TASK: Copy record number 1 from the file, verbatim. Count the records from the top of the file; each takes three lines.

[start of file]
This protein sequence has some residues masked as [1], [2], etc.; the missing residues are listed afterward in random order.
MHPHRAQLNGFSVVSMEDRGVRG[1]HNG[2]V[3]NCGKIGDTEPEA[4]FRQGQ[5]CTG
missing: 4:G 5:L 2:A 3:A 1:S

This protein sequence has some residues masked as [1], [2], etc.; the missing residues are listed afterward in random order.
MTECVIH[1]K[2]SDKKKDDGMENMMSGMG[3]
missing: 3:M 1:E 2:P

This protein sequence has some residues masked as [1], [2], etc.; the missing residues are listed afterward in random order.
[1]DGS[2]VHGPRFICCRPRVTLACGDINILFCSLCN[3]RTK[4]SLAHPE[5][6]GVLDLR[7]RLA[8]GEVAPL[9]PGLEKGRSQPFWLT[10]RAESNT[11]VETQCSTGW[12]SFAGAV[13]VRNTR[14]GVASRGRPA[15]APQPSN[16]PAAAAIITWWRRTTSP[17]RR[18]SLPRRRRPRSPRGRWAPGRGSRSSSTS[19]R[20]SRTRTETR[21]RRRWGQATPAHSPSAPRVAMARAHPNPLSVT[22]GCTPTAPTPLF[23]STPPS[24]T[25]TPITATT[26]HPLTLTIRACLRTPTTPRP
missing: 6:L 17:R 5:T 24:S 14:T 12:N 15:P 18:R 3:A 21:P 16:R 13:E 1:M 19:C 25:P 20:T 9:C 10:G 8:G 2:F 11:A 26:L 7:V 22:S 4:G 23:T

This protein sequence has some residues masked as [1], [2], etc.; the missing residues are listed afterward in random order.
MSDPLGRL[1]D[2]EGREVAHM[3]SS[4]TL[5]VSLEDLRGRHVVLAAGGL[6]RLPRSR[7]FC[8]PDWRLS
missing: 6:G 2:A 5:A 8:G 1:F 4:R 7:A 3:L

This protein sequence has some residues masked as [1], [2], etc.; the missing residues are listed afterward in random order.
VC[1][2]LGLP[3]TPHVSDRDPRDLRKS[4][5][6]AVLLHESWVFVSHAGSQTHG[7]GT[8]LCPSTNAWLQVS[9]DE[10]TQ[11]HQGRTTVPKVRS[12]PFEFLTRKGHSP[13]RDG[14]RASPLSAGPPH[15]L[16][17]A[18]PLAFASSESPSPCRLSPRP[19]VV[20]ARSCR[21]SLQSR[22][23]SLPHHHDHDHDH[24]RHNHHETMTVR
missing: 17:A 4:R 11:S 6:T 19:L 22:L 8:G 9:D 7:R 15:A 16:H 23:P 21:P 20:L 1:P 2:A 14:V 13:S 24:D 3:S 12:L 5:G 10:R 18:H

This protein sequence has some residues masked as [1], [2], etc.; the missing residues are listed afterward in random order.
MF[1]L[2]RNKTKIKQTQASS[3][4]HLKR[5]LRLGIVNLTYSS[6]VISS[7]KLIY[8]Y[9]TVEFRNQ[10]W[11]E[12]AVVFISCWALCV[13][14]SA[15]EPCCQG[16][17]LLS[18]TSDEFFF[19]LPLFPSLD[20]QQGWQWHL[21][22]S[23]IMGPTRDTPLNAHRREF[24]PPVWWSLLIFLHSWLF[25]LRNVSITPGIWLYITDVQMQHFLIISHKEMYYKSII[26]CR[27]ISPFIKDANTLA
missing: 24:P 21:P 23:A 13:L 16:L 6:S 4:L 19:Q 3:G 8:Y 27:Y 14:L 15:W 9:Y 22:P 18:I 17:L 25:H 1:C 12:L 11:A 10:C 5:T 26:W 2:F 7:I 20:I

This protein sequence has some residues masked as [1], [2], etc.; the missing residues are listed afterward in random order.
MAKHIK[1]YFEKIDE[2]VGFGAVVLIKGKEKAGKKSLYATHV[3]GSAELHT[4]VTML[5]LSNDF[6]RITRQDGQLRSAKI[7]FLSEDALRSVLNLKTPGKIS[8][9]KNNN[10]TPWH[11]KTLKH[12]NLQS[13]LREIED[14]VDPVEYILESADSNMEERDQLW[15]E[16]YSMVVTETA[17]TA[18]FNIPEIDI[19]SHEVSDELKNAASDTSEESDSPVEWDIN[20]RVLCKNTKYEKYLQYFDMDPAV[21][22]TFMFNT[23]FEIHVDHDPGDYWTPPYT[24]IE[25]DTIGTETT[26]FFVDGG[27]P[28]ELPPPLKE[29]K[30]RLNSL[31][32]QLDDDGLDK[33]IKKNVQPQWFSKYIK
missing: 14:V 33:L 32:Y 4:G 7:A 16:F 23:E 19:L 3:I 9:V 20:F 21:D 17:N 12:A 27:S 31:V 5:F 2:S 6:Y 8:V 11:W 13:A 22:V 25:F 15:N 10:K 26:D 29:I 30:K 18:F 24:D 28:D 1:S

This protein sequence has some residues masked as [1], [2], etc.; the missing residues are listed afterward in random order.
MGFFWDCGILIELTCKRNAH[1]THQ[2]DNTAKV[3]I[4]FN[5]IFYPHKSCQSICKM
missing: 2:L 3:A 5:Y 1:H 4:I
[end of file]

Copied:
This protein sequence has some residues masked as [1], [2], etc.; the missing residues are listed afterward in random order.
MHPHRAQLNGFSVVSMEDRGVRG[1]HNG[2]V[3]NCGKIGDTEPEA[4]FRQGQ[5]CTG
missing: 4:G 5:L 2:A 3:A 1:S